The Horta was played by stuntman and acrobat Janos Prohaska, who also designed the costume. Prohaska was promised that if he created something good enough, the producers would rent the costume and pay Prohaska to play the part. Episode writer Gene Coon was convinced of the costume's effectiveness after an impromptu demonstration by Prohaska in the studios.[2]

William Shatner says this is his favorite episode of the series. His father died during its filming, but Shatner insisted on going through with production, and felt closer to the cast and crew for helping him through the difficult time.[3]

This episode also marks the first appearance of Doctor McCoy's catchphrase, "I'm a doctor, not a ...!" In this case, the line is, "I'm a doctor, not a bricklayer!", said by McCoy when Kirk orders him to heal the Horta.

Link to Kolchak: The Night Stalker[edit]

The series finale of the Universal Television series Kolchak: The Night Stalker, entitled "The Sentry" (1975), takes its plot directly from this episode.[citation needed]



William Shatner wrote in his memoirs that "The Devil in the Dark" was his favorite original Star Trek episode.[3] He thought it was "exciting, thought-provoking and intelligent, it contained all of the ingredients that made up our very best Star Treks".[3] In the documentary 50 Years of Star Trek, Leonard Nimoy also named "The Devil in the Dark" as an "interesting episode", stating "I thought [it] was a wonderful episode about the fear of the unknown, how we fear and even hate something that we don't know anything about, learn who your enemy is, and it's not, maybe then it's no longer your enemy."[4]


In 2009, Zack Handlen of The A.V. Club gave the episode an 'A' rating, describing it as a classic and noting the well-written roles of Kirk, Spock and McCoy.[5] In 2012, The A.V. Club ranked this episode as one of the top ten "must see" episodes of the original series.[6] In 2017, Business Insider ranked "The Devil in the Dark" the 4th best episode of the original series.[7]

In 2012, Christian Science Monitor ranked this the eighth best episode of the original Star Trek.[8]

In 2013, W.I.R.E.D. magazine ranked this episode one of the top ten most underrated episodes of the original television series.[9]

In 2015, New York Public Library rated this episode as having Spock's fourth best scene in the show.[10]

In 2015, called it "one of the greatest episodes" of Star Trek.[1]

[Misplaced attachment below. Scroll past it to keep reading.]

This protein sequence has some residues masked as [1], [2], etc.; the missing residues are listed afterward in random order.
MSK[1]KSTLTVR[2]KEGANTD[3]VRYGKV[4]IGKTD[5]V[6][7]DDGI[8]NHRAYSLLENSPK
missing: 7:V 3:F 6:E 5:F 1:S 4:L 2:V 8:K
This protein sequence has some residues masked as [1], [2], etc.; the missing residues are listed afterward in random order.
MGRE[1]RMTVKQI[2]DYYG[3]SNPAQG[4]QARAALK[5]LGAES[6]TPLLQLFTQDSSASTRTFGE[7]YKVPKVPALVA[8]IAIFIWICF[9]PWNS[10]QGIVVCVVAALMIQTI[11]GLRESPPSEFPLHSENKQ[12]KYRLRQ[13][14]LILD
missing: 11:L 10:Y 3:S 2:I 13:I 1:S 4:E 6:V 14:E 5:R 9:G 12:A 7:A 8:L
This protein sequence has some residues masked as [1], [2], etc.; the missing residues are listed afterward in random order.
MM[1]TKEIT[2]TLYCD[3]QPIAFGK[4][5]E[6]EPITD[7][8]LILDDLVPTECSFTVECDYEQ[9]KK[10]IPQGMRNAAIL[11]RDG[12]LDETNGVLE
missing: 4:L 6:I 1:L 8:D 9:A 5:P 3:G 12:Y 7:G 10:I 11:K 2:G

In 2016, Vox rated this one of the top 25 essential episodes of all Star Trek.[11]

In 2016, Empire ranked "Devil in the Dark" 2nd in the top 50 episodes of all Star Trek.[12]

In 2017, Business Insider ranked "Devil in the Dark" the 4th best episode of the original series.[7]

In 2018, Collider ranked this episode the 10th best original series episode.[13]

In 2018, PopMatters ranked this the number one best episode of the original series.[14]

See also[edit]


  1. ^ a b DeCandido, Keith R.A. (September 10, 2015). "Star Trek The Original Series Rewatch: "The Devil in the Dark"". Archived from the original on June 23, 2022. Retrieved July 8, 2022.
  2. ^ Herbert Solow, Robert Justman (1997). Inside Star Trek The Real Story. June: Simon & Schuster. pp. 214–125. ISBN 978-0-671-00974-8.
  3. ^ a b c Shatner, William (1993). Star Trek Memories (paperback). Harper Torch. p. 200.
  4. ^ "50 Years of Star Trek", History Channel, August 14, 2016
  5. ^ Handlen, Zack (April 10, 2009). ""This Side Of Paradise" / "The Devil In The Dark"". The A.V. Club. Retrieved March 2, 2010.
  6. ^ Handlen, Zack (August 15, 2012). "10 must-see episodes of Star Trek". TV Club. Retrieved June 29, 2019.
  7. ^ a b Kiersz, Elena; Holodny, Andy (September 21, 2017). "Here are the 13 best original 'Star Trek' episodes, ranked". Business Insider. Retrieved July 6, 2019.
  8. ^ "Star Trek: The Original Series: The 10 greatest episodes (+ video)". Christian Science Monitor. September 8, 2012. ISSN 0882-7729. Retrieved July 23, 2019.
  9. ^ "10 of the Most Underrated Episodes of the Original Star Trek Series". Wired. May 15, 2013. ISSN 1059-1028. Retrieved July 9, 2019.
  10. ^ "10 Best Spock Moments in Star Trek: The Original Series". The New York Public Library. Retrieved July 10, 2019.
  11. ^ Siede, Caroline (September 6, 2016). "Star Trek, explained for non-Trekkies". Vox. Retrieved August 1, 2019.
  12. ^ "The 50 best Star Trek episodes ever". Empire. July 27, 2016. Retrieved July 2, 2019.
  13. ^ Lesnick, Silas (August 14, 2018). "The 20 Best Episodes of 'Star Trek: The Original Series'". Collider. Retrieved July 4, 2019.
  14. ^ "The 20 Best Episodes of 'Star Trek: The Original Series'". PopMatters. July 16, 2018. Retrieved July 8, 2019.

External links[edit]

"The Devil in the Dark" at